March 10, 1998
The following new safety code was approved by NAR Board on Jan 31, 1998.

Safety Code for Radio Controlled Rocket Boosted Gliders (R/C RBGs)

The following code is to be used in conjunction with the NAR Model Rocket
and High Power Rocket Safety Codes. In areas where the R/C RBG code
overlaps these other codes, the R/C RBG code takes precedence.

1 - Definition: A Radio-Controlled (R/C) Rocket Boosted Glider (RBG) is
defined as a rocket boosted model capable of gliding flight and equipped
with a radio control system capable of controlling the direction of flight
during glide and, optionally, boost.

2 - Radio Control: I will use only approved radio equipment operating
on frequencies allocated for use in flying models. I will check the
radio and reception range of any new model, repaired model, or any new
combination of model and radio system. I will only fly if the radio
system is operating properly and there is no interference. I will ensure
that a frequency control method is being used at the flying site, then
check I am transmitting on an unused frequency.

3 - Flightworthiness: I will check that the model is in safe and
controllable condition for glide as well as in proper trim for rocket
boost before each flight. I will not fly in the presence of spectators
until I can safely boost, fly, and land models of the type I am flying.

4 - Motor Thrust: My R/C RBG will weight no more than the motor
manufacturer's recommended maximum lift-off weight for the motors when
used in R/C RBGs.

5 - Launch Angle: An R/C RBG may be launched at angles of 30 to 45
degrees from vertical provided that it is capable of having its flight
path controlled safely during rocket boost and provided that the launcher
is pointed away from specified spectator areas. Otherwise the R/C RBG may
not be launched at an angle exceeding 30 degrees from vertical.

6 - Air-starts: During stable, gliding flight of the R/C RBG, an attached
motor may be air-started to increase the model's altitude or airspeed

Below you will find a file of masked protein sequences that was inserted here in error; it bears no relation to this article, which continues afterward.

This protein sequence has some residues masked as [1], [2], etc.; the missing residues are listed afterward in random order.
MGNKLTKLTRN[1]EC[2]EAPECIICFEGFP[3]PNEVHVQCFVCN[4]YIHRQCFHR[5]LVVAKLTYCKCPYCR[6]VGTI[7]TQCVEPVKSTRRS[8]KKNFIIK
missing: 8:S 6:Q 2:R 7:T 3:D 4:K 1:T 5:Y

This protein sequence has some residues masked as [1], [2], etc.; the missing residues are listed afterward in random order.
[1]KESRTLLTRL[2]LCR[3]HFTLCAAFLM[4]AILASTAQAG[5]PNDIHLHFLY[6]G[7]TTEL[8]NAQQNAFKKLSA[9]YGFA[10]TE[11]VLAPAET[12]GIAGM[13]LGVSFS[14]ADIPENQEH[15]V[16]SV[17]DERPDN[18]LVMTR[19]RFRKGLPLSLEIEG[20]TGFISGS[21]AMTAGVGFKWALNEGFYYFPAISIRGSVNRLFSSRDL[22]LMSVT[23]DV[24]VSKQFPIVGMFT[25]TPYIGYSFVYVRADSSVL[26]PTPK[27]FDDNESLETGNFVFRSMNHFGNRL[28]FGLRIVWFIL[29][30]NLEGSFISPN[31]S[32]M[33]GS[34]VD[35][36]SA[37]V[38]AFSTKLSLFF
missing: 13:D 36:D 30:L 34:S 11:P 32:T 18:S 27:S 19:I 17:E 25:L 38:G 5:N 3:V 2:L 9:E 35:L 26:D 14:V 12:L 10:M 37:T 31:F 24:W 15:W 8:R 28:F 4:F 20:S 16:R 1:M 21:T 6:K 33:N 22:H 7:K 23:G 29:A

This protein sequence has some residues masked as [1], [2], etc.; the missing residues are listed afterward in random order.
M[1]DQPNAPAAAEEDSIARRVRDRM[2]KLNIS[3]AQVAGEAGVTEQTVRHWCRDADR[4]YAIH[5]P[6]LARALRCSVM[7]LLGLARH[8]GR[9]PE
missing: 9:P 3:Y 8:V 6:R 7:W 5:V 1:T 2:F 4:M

without diving. This is permitted if:

 (a) The onboard R/C ignition system is designed to not to be triggered
accidentally, possesses an arm/disarm system, and is not armed until the
model is on the pad with the radio system turned on and verified.
 (b) The proposed airstart was reviewed and approved by the Range Safety
Officer (if present) prior to launch.
 (c) The model heading is not toward spectators.
 (d) The model is at least 100 feet above the launch site.
 (e) The pilot gives a loud countdown for the air-start.

If the model descends below the minimum altitude for air-starts or the
air-start fails, the model will be landed in a safe area, clear of
people, and only the pilot or pilot's appointed helper will be allowed to
approach the model until the ignition system has been disarmed.

7 - Launch: The pilot will verify the glider's radio system and
transmitter are turned on, in the desired configuration, and working
prior to signaling the Launch Control Officer (LCO) the model is ready
for launch. The LCO will coordinate with the pilot when to launch the
model, remaining alert to possible calls from the pilot for the count to
be stopped. Pilots may launch their models with their own launch
controller if the LCO agrees. In the event of an apparent misfire, the
pilot should remain ready to control the model until the ignition system
has been disabled.

Jim Cook, Secretary for
NAR Standards & Testing

Jack Kane, Chairman
NAR Standards & Testing

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